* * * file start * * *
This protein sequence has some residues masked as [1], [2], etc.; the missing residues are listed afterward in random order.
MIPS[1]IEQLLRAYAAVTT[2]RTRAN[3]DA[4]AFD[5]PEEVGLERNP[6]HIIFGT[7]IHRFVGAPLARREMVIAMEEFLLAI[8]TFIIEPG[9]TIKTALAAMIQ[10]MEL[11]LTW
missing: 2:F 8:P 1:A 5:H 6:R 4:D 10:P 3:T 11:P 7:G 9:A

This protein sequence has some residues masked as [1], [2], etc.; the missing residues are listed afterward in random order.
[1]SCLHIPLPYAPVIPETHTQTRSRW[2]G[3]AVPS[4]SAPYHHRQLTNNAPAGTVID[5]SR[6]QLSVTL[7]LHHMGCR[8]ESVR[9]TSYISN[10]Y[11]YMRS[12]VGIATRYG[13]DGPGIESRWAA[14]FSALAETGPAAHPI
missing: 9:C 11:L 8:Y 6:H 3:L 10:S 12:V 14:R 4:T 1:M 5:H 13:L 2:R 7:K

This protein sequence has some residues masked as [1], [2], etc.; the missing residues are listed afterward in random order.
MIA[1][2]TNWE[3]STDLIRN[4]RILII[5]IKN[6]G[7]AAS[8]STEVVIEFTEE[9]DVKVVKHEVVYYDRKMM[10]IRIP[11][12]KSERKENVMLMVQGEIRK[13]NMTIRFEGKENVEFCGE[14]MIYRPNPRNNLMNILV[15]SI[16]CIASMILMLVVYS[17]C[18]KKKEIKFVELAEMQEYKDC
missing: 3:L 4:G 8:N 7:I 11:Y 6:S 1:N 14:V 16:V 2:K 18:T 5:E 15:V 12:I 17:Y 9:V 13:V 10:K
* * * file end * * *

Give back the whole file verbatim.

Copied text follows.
This protein sequence has some residues masked as [1], [2], etc.; the missing residues are listed afterward in random order.
MIPS[1]IEQLLRAYAAVTT[2]RTRAN[3]DA[4]AFD[5]PEEVGLERNP[6]HIIFGT[7]IHRFVGAPLARREMVIAMEEFLLAI[8]TFIIEPG[9]TIKTALAAMIQ[10]MEL[11]LTW
missing: 2:F 8:P 1:A 5:H 6:R 4:D 10:P 3:T 11:P 7:G 9:A

This protein sequence has some residues masked as [1], [2], etc.; the missing residues are listed afterward in random order.
[1]SCLHIPLPYAPVIPETHTQTRSRW[2]G[3]AVPS[4]SAPYHHRQLTNNAPAGTVID[5]SR[6]QLSVTL[7]LHHMGCR[8]ESVR[9]TSYISN[10]Y[11]YMRS[12]VGIATRYG[13]DGPGIESRWAA[14]FSALAETGPAAHPI
missing: 9:C 11:L 8:Y 6:H 3:L 10:S 12:V 14:R 4:T 1:M 5:H 13:L 2:R 7:K

This protein sequence has some residues masked as [1], [2], etc.; the missing residues are listed afterward in random order.
MIA[1][2]TNWE[3]STDLIRN[4]RILII[5]IKN[6]G[7]AAS[8]STEVVIEFTEE[9]DVKVVKHEVVYYDRKMM[10]IRIP[11][12]KSERKENVMLMVQGEIRK[13]NMTIRFEGKENVEFCGE[14]MIYRPNPRNNLMNILV[15]SI[16]CIASMILMLVVYS[17]C[18]KKKEIKFVELAEMQEYKDC
missing: 3:L 4:G 8:N 7:I 11:Y 6:S 1:N 14:V 16:V 2:K 18:T 5:E 15:V 12:I 17:Y 9:V 13:V 10:K